Although Kenya’s plans for a mandatory DNA database seem the most extreme, Rwanda too is aiming to collect genetic samples from all of the country’s 12 million citizens. That’s particularly troubling given the ethnic rivalry between Tutsi and Hutu peoples that resulted in hundreds of thousands of the Tutsi population being slaughtered during the Rwandan genocide. But it’s not just in Africa that there’s pressure to bring in DNA databases for people who have not committed any crime. Arizona is also mulling a mandatory DNA database:
In Arizona this week, a state legislator named David Livingston stirred a controversy about DNA that may be a portent of privacy nightmares to come. A law he proposed would have forced many residents to give samples of their DNA to a state database, to be stored with their name and Social Security number.
The scope of the proposed database has now been scaled back, but the impetus to have one is clearly there. It is likely to spread thanks to a new generation of small, quick and low-cost DNA sequencers that can be installed in police stations and run by officers, as this New York Times story explains:
in early 2017, the police booking station in Bensalem became the first in the country to install a Rapid DNA machine, which provides results in 90 minutes, and which police can operate themselves. Since then, a growing number of law enforcement agencies across the country — in Houston, Utah, Delaware – have begun operating similar machines and analyzing DNA on their own.
Consent is needed to take samples for sequencing, but amazingly, 90% give it when requested: “Asked why so many people would consent to give DNA, [the director of public safety for the Bensalem police] said: “I have no idea. But criminals do stupid things.” The availability of machines that can be operated by the police is likely to encourage novel uses for DNA sequences. For example, in Dallas, sex workers are being asked to provide their DNA for a rather gruesome reason: they are much more likely to be victims of murder – 60 to 100 times more frequently than for other women. Police are worried about unidentifiable dead bodies that turn up by the side of the highway. Providing the DNA would allow sex workers’ bodies to be identified more easily – helpful for the police, but only a minor consolation for victims.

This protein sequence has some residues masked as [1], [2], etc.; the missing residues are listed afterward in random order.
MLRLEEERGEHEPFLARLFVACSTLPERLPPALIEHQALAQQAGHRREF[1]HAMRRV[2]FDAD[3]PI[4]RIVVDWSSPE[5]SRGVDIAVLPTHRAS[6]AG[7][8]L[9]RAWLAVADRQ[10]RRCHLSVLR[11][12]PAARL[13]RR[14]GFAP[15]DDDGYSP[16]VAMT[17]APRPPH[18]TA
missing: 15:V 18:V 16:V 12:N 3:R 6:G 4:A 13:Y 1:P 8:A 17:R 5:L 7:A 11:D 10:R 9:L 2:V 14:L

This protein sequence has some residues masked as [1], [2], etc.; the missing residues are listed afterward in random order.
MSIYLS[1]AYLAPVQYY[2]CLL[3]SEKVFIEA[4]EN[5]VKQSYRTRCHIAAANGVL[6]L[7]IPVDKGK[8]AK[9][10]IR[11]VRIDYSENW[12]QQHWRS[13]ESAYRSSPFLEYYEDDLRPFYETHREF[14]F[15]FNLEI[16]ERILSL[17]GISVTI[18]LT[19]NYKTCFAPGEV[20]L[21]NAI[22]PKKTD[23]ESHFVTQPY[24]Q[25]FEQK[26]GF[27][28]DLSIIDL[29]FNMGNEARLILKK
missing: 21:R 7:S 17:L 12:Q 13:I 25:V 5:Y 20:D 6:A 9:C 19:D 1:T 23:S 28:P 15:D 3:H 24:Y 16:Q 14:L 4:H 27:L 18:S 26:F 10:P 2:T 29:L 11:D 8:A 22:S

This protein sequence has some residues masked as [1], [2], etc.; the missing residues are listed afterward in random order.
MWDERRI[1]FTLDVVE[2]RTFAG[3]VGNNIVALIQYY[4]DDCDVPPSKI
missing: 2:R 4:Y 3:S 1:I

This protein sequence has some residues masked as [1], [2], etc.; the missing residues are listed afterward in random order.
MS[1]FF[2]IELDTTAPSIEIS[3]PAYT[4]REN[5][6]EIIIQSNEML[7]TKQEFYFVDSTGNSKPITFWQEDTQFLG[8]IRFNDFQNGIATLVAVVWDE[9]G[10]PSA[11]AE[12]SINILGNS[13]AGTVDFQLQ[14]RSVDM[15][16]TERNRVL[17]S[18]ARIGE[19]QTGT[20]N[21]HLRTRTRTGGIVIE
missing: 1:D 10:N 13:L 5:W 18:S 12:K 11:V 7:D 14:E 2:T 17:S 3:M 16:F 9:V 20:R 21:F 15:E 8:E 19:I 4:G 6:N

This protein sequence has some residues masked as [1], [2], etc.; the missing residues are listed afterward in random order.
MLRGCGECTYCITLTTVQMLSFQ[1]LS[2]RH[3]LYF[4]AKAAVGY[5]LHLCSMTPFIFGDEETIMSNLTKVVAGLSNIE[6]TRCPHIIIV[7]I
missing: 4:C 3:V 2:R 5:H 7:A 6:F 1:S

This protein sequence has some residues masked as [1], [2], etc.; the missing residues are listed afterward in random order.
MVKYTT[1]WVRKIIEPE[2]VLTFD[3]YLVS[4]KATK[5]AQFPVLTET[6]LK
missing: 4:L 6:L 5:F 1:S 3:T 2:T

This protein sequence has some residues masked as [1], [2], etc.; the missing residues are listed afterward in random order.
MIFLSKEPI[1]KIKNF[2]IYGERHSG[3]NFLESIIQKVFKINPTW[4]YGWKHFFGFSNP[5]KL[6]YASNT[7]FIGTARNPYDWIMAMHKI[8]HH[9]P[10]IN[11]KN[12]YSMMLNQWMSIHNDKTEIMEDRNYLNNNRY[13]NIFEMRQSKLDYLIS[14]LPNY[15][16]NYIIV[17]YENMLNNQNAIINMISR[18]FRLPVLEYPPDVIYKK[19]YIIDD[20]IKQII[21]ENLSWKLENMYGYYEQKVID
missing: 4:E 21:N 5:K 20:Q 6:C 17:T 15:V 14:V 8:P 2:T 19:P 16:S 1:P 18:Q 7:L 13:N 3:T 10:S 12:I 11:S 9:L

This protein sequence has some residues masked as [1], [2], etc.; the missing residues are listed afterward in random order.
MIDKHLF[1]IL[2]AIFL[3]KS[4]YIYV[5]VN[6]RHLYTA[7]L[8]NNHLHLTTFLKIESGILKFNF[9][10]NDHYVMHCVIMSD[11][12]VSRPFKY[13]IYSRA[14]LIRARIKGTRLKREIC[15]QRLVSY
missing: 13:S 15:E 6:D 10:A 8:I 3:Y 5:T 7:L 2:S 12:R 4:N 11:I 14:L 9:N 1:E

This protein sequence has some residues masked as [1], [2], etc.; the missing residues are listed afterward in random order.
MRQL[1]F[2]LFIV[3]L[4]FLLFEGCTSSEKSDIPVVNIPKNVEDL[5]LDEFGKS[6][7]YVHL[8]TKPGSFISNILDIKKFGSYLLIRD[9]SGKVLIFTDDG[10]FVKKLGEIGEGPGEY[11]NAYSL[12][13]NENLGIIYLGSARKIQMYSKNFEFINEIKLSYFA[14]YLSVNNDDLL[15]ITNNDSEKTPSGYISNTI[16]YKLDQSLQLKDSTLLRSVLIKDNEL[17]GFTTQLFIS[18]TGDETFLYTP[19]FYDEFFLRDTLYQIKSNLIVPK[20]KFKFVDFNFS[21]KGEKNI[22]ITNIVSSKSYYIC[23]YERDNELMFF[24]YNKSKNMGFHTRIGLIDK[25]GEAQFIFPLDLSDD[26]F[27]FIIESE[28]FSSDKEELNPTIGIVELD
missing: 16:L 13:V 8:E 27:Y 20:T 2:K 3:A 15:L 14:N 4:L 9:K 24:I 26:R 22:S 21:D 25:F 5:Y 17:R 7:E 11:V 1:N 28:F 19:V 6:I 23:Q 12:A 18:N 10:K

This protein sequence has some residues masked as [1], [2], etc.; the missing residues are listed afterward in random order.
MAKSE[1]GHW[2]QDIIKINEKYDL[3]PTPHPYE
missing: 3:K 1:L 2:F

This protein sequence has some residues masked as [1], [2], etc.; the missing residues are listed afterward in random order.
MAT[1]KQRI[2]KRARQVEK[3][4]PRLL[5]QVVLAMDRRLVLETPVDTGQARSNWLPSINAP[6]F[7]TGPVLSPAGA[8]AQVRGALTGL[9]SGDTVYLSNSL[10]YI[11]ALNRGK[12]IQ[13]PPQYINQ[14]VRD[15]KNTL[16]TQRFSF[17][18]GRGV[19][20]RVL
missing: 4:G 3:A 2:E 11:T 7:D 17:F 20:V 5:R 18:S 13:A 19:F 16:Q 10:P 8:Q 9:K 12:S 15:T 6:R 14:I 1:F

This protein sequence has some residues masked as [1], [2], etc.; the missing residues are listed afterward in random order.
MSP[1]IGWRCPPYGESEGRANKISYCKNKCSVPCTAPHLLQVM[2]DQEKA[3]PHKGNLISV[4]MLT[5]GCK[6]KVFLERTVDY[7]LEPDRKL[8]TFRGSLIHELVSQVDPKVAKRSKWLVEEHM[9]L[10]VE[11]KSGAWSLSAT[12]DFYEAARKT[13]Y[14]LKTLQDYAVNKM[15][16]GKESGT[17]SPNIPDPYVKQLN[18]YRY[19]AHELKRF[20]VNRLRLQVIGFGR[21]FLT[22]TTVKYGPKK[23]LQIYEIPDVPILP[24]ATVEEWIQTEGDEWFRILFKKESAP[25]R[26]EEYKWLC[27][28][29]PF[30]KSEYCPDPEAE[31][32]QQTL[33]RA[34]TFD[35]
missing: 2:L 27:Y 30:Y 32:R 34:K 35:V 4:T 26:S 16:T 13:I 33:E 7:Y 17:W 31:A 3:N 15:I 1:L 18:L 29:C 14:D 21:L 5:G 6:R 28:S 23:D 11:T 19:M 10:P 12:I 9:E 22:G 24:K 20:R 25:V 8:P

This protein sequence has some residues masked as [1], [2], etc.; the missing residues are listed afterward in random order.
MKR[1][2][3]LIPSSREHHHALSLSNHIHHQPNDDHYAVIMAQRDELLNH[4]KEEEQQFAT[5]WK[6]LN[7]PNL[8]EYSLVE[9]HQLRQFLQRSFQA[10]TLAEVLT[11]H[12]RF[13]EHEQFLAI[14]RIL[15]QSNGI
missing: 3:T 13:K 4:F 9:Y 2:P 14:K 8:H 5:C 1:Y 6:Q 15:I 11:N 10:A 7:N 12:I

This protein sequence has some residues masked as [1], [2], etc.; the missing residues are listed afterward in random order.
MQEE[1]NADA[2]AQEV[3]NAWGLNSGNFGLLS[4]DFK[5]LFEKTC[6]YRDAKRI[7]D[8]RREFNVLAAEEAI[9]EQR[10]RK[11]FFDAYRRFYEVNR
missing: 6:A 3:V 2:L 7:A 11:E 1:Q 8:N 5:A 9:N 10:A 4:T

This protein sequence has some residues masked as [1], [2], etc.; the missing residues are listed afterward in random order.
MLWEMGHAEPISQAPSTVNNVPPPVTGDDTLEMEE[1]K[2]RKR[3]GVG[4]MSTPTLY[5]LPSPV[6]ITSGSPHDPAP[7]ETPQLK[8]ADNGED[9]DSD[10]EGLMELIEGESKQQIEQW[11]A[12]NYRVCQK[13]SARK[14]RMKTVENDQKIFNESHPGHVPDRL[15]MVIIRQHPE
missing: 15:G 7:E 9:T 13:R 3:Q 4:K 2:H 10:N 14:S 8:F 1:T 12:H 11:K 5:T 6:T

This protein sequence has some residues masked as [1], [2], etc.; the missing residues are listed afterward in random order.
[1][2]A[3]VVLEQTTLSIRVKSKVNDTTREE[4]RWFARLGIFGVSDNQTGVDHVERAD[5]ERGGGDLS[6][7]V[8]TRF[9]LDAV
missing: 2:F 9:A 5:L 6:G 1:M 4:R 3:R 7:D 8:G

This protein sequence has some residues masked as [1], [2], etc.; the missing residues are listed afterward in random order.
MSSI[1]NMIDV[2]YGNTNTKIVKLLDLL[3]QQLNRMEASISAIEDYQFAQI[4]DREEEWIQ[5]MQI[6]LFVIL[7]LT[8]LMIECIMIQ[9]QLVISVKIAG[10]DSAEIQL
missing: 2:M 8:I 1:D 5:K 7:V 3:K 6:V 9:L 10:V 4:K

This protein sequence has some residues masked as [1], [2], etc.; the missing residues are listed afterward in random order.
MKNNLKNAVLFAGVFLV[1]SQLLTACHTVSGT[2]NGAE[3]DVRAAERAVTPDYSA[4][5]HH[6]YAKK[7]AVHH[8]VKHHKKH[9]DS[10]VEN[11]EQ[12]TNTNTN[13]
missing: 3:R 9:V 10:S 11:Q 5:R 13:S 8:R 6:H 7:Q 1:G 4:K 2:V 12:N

As an article in The Atlantic on the topic notes, although the motives behind collecting sex workers’ DNA pre-emptively seem legitimate, it’s clearly something that the people involved may have qualms about. Handing over your DNA to the police is giving them the perfect way to track you. It potentially provides highly personal information about your origins and health conditions. And the nature of inheritance means that you are also handing over partial information about close and even distant relatives.
One of the most troubling aspects of this situation is the fact that DNA is increasingly being gathered without proper debate. And yet the privacy implications of this move are serious, and will become more so as sequencers are developed that are smaller, easier to operate, and cheaper. The day when police officers will carry pocket-sized systems capable of analyzing DNA in a few minutes out on the street, and then checking results against multiple national and even international databases, is not far off.
Featured image by US Air Force.